Really, the only argument against Brady is the downfall of Peyton Manning. At 39, Manning turned into a worse version of Brock Osweiler after experiencing another stellar season at 38. There wasn’t really an adjustment period. Manning hit the wall, and the wall rendered him ineffective. According the anti-Brady crowd, Brady will be next.

There’s two big differences between the two. For one, Brady is better than Manning. And Brady isn’t dealing with significant back issues. Before his final season, Manning admitted that he couldn’t feel anything in his fingertips. Brady doesn’t have that issue. He’s completely healthy -- thanks to his strict and insane diet, a stable offensive line, and an offensive system built around quick passes. Brady, unlike Manning, is built to last into his 40s.

That doesn’t mean he’s going to play forever. At some point, he won’t be Brady anymore. Even Vader died in the end. But barring a significant injury, Brady’s demise likely won’t happen next season.

Coaching staff continuity

Bill Belichick is still Bill Belichick. He’s still the coach who celebrated the Patriots’ championship by leading a “No days off!” chant at the parade and complaining about being behind in his preparation for the 2017 season. I don’t need to spend any time arguing why Belichick gives the Patriots the best chance at reaching another Super Bowl. By now, that’s as much of a fact as saying water is wet or we’re all going to die some day (except Brady, of course).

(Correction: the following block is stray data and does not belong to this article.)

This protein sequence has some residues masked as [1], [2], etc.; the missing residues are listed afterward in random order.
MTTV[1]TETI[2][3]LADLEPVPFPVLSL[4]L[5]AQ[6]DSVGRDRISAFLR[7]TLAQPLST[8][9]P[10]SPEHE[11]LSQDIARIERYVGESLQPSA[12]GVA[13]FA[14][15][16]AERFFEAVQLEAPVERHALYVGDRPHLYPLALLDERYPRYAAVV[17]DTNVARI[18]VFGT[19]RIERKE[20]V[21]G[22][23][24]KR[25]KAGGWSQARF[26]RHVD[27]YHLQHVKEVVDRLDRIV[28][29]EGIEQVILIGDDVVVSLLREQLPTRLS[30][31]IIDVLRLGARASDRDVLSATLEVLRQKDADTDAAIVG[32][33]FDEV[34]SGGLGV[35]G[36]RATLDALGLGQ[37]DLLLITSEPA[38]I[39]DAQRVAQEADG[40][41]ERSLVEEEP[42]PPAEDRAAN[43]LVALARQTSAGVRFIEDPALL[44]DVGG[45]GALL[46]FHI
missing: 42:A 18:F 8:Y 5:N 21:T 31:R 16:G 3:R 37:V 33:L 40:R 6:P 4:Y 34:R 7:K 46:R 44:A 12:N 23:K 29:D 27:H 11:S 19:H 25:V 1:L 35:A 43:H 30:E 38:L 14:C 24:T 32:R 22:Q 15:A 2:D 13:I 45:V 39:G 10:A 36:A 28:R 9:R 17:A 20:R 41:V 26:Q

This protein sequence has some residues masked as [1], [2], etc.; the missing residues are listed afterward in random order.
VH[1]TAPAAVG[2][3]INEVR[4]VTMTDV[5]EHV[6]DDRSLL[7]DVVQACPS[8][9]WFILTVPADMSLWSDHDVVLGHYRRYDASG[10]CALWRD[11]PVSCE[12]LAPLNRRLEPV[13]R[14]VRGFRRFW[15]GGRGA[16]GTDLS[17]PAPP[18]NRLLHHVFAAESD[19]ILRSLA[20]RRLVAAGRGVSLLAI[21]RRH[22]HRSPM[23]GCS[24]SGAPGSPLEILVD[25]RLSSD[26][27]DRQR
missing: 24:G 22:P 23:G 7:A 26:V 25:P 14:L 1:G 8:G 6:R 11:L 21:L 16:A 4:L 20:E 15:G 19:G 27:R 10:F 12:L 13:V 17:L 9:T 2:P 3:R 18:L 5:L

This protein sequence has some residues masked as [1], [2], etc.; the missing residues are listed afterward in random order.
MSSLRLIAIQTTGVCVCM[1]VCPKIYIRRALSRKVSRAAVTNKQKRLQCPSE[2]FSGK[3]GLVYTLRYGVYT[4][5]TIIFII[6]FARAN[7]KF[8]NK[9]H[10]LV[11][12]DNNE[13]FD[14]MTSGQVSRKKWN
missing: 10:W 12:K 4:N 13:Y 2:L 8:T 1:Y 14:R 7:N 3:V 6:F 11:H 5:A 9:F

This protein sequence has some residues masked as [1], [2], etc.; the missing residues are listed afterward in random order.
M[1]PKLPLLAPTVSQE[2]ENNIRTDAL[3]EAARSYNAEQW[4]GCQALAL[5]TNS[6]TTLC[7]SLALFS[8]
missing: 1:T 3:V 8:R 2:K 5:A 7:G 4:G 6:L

Belichick’s keeping the band together in 2017. USATSI

Here’s what’s important for next season: The Patriots didn’t lose any of their highly-prized and sought-after assistants. After interviewing with multiple teams, offensive coordinator Josh McDaniels decided now wasn’t the right time to take on a head coaching gig, and nobody hired defensive coordinator Matt Patricia -- also known as the coach who stepped off the plane in Boston wearing a Goodell clown shirt.

Successful teams, as Belichick knows so well, often deal with the loss of key assistants. Somehow, that didn’t happen to the Patriots after a Super Bowl season.

Retaining both coaches boosts the Patriots’ chances next season -- not that Belichick couldn’t have overcome their losses if he had to -- because continuity matters.

More draft ammunition

Funnily enough -- OK, it’s not at all funny -- Deflategate isn’t over. It lives on, because the Patriots are still dealing with the ramifications. This year, a year after forfeiting their first-round pick, they won’t have their fourth-round pick. But that’s OK. The Patriots are about to receive some draft ammunition. 

Jimmy Garoppolo, who played one-and-a-half games while filling in for Brady at the beginning of the season, likely will be traded this offseason to a quarterback-needy and (this is the key word) desperate team. CBS Sports NFL Insider Jason La Canfora has more on the timing of the trade:

Regardless, I would hardly be writing off the likelihood of a Garoppolo trade just yet, though I would also caution that with New England in no rush to have to deal him, and the Pats with oodles of cap space and Garoppolo costing them next to nothing, I wouldn’t get fixated on the timing of this deal. It hardly has to be completed by the start of the league year in March, though I would certainly bet on it coming to fruition before the draft is complete in late April.

Obviously, it’s impossible to know what the eventual trade will look like, but the reported price tag is a first-round pick, which would be the most Patriots thing ever considering Garoppolo has thrown 94 career passes. Even if the Patriots don’t snag that first-rounder, they’re likely to land at least one second-rounder. So, they’re going to be in a position to select another player who can contribute during yet another championship run.

Which bring us to Malcolm Mitchell.

The emergence of Mitchell